Whilst you are going about your day-to-day tasks online, you may be blissfully unaware that a website is creating a profile about you, using your personally identifiable information without your knowledge or consent, and this site will use your profile to encourage others to say negative or nasty things about you.
A pretty reprehensible website came to our attention yesterday. Jerk.com (we’re not linking to it, we don’t want to increase its SEO value) is a site that either manually or automatically scrapes information about you such as your name and photo (often taken without permission from Facebook.com, remember your profile picture is public). It uses this information to create a profile about you, and upon this profile users can anonymously label you a jerk, say nasty things about your character or write “reports” on you. Viewers are also invited to post people on the site themselves, or even include their entire email or social website contact list on the site, without anyone’s consent, of course.
But perhaps the worst thing about this site is that despite the prominent “Remove Me” option on each profile, viewers are actually told there is no way of removing their profile – because the information they have on you was publically available at the time, and thus they can pretty much do what they want with it.
Jerk.com is somehow funded, at least in part, by John Fanning, ex-CEO of Napster, according to Huffington Post blogger Crystal Haidl. The site has rightly been the target of much criticism lately and is fuelling the on-going debate about online freedom of speech vs. defamation. At what point does the First Amendment stop protecting us and when have we gone too far? Have you gone too far when your site appears nothing more than a conduit for libel and bullying?
However there is good news for those in protest of such a site, and that come in the form of copyright infringement laws which are far easier to enforce than potential defamation or libel suits. Despite what Jerk.com claim, just because they trawled the Internet looking for public information on you, it does not mean they have the right to keep it online regardless of your pleas to remove it.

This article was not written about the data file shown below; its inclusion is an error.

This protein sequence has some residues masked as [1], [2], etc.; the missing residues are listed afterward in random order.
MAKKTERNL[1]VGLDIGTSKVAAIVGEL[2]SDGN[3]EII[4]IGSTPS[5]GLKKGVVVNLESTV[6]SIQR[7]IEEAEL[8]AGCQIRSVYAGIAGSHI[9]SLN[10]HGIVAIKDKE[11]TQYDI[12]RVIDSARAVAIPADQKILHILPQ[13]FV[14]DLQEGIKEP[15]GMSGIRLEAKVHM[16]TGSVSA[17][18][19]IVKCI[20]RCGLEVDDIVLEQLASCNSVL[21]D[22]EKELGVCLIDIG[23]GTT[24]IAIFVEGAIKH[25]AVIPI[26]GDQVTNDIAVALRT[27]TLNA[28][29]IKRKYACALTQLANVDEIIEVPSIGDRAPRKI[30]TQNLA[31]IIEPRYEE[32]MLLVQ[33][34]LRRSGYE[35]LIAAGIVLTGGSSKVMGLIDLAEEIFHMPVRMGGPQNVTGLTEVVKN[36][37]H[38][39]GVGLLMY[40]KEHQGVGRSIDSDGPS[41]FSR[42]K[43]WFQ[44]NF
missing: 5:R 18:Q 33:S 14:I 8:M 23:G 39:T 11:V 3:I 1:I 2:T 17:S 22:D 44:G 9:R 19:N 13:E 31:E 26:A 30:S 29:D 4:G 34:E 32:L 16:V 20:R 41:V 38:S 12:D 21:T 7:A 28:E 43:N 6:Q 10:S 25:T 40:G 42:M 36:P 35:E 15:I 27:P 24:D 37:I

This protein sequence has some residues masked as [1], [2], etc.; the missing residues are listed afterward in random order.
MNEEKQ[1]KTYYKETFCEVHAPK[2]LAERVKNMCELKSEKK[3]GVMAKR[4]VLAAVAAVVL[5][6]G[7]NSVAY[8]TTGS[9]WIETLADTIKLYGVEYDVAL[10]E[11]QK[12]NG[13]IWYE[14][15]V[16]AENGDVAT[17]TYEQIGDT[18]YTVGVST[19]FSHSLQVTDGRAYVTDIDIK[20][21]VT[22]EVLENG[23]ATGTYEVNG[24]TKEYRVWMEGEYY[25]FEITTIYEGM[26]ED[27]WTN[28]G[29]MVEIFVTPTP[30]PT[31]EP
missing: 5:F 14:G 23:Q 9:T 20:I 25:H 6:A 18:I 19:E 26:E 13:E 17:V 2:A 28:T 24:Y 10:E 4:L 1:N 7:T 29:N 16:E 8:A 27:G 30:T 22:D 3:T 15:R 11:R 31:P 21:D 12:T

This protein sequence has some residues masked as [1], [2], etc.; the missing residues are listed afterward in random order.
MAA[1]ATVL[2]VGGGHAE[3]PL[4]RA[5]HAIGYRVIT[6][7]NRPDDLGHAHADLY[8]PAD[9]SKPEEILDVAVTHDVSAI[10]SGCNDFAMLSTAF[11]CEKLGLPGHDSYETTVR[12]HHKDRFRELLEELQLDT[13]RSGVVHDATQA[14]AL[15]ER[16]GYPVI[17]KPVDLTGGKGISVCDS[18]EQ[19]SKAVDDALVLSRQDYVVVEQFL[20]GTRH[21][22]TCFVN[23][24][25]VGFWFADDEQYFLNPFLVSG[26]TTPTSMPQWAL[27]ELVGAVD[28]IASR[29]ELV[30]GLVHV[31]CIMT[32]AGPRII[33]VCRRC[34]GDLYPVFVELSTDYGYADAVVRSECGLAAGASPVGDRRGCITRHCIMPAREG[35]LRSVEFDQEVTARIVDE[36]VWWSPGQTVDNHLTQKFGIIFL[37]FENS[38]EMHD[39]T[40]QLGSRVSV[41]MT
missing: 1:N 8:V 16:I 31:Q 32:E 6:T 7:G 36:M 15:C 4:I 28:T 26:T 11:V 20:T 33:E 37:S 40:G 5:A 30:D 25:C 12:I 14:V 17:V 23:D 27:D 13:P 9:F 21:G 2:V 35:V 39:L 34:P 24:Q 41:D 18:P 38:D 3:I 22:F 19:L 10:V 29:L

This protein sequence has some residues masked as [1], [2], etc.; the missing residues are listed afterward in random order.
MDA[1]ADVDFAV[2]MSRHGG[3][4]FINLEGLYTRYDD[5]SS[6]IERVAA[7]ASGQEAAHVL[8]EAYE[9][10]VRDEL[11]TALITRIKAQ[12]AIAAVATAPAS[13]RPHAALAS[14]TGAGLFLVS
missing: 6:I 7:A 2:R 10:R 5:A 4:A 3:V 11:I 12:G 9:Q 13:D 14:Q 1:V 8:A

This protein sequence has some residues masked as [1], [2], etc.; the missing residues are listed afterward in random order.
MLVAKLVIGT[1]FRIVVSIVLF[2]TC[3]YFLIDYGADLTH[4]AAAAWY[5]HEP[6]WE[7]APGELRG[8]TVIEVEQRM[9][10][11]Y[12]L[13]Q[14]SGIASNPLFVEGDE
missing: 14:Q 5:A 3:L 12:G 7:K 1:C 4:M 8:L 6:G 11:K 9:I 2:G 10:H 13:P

In fact, according to ipwatchdog.com, disgruntled and unwitting “members” of Jerk.com have the right to have all their personally identifiable information (i.e. their photo) removed using the Digital Millennium Copyright Act (DCMA) which gives the copyright holder the right to request a website remove a photo to which they hold the copyright to. If you didn’t know, the copyright holder is whoever took the photo.
To get the photo removed, the copyright holder would need to email the web host of Jerk.com as it is their servers that host the website. (If you didn’t take the photo, get the person who did to email for you) Although the web host has initial immunity over copyright infringement cases they will become liable if they ignore your requests to remove a photo, so they usually will act pretty quickly. You can find the abuse related emails for the webhost by doing a WHOIS search for Jerk.com.
So if you do find yourself an unfortunate participant in the Jerk.com experience then fire their webhost a DCMA request. If you don’t know what to write, ipwatchdog.com even has a sample letter here for you to copy and paste!
What do you think? Regardless of copyright infringement issues, do you think sites like Jerk.com should exist? Have they gone too far? Do you think they provide another avenue for cyber-bullying?